Wednesday, July 7, 2010

The innocent and the soldier. . .

Last week we house sat for the Bylers, other missionaries here, while they were in Uganda for a week.  Our laundry helper and her sister came to do our laundry and brought their baby girl.  I sat in a chair with my notebook and pen in hand to listen to the women talking and trying to discern what some of the words they were saying meant.  Abigail and the little baby (that I can't remember her name, let alone pronounce it) were joyfully playing on a mat beside us.  I heard some rustling, people chatting, and vehicles in front of the house and at our gate.  Recently, a gate was erected around the entire airstrip that is next door to the Byler's compound.  The Byler's were given a key to the gate because they, as well as all of us missionaries, come and go by plane and receive mail often by plane.  HOWEVER, they were apparently the ONLY ones to be given a key and it was received by the gardener.  So, we didn't know who had given us the key.  A United Nations soldier came to the Byler's gate and asked me to open the gate to the airstrip.  I didn't feel it was my responsibility to be the gate guard and knew that the Byler's were not always home to be able to open the gate when people needed on or off the airstrip.   I told the soldier I was surprised the UN did not have a key and firmly stated that they needed to get their own and then opened the gate.  The sacred moment in all of this confusion and misunderstanding, was when I returned to the backyard where the ladies were doing laundry and the girls were playing on a mat.  I saw a beautiful picture of a Bangladeshi soldier smiling through the fence at our innocent babies.  He even called his other soldier buddies to come and look.  Neither of them spoke Arabic or English and were trying to say something to us. We couldn't understand.  I looked up at the other mother, shrugged my shoulders and smiled as both of us watched these men with machine guns smile and coo at our babies.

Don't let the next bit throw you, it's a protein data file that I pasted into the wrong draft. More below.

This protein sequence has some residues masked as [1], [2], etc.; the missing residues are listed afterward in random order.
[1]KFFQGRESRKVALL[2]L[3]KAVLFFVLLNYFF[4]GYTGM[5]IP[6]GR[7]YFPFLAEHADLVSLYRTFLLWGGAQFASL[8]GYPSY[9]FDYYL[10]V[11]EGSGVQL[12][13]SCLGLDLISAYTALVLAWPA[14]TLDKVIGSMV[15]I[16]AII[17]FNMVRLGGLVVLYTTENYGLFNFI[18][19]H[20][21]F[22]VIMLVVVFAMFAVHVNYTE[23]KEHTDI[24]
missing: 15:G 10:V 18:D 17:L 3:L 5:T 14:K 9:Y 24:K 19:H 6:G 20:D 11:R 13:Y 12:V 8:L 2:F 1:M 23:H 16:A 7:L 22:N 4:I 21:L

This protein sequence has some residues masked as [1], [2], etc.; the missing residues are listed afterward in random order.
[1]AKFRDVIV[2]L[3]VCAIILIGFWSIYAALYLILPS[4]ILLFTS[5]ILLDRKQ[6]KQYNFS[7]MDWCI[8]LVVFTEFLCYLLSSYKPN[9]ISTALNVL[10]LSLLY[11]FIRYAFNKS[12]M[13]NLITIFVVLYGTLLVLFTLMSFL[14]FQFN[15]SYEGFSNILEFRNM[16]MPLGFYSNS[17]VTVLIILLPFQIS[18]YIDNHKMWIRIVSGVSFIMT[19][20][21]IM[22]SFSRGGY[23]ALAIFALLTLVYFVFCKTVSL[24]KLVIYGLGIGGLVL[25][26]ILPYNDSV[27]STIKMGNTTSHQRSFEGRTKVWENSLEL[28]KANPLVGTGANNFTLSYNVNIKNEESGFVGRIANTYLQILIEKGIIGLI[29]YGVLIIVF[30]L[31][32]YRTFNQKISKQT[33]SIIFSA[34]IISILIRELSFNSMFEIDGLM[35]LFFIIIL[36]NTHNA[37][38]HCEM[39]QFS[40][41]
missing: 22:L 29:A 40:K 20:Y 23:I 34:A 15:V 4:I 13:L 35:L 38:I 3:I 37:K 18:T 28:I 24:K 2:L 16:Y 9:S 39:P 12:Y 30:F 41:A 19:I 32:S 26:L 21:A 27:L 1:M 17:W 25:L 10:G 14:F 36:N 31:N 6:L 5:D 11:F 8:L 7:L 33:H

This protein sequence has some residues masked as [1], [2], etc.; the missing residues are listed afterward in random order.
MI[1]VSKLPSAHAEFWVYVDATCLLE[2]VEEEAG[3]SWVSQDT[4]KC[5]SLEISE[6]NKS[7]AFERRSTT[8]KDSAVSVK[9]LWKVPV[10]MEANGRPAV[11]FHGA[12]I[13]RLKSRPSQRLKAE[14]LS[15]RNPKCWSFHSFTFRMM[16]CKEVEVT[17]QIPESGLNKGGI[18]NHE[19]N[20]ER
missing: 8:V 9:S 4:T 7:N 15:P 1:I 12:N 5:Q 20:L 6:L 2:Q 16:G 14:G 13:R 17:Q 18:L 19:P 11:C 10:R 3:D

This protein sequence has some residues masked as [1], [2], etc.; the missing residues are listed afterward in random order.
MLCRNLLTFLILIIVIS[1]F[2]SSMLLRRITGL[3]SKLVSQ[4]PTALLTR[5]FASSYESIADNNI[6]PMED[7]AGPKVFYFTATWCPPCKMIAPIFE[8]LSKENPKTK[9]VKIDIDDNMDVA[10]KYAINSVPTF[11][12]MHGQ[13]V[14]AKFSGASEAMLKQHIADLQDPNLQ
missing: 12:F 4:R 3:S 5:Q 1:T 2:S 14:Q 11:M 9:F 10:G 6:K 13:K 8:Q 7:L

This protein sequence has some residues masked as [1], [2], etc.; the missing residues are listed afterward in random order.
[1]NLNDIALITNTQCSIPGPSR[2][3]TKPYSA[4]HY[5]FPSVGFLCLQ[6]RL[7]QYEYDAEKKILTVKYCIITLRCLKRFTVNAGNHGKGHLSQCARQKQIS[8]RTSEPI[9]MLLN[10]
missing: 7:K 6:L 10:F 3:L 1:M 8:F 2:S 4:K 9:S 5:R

A UN Helicopter (I borrowed these UN pictures from a friend to give you the idea).

A Mission Aviation "MAF" plane.  The Byler's home is in the background to give you perspective of how close the planes land.  

The building of Hope for Sudan continues!

The kitchen for the orphanage.  The walls and roof are complete!

Simon, our welder from Kenya, welding doors and windows for the buildings.
Kevin planted an herb garden.  He has been planting some fruit trees and other various "African" trees for the compound.  He is really enjoying being a farmer!

Remember the oven Kevin designed?  Our compound cooks, Grace and Margaret, daughter, and administrator (for translation) came to our kitchen for their first baking lesson.  I had to use a coffee mug as a measuring tool and proportion each measurement according to it (they don't have measuring cups).   We baked a basic loaf of bread.  When it was done, the cooks were a little nervous about tasting this "white woman" bread.  I told them it was bread just like they can get in the market.  I hope they will agree to come for another lesson and I will watch them make the mix.  We desire for them to learn to bake for the staff and the kids!

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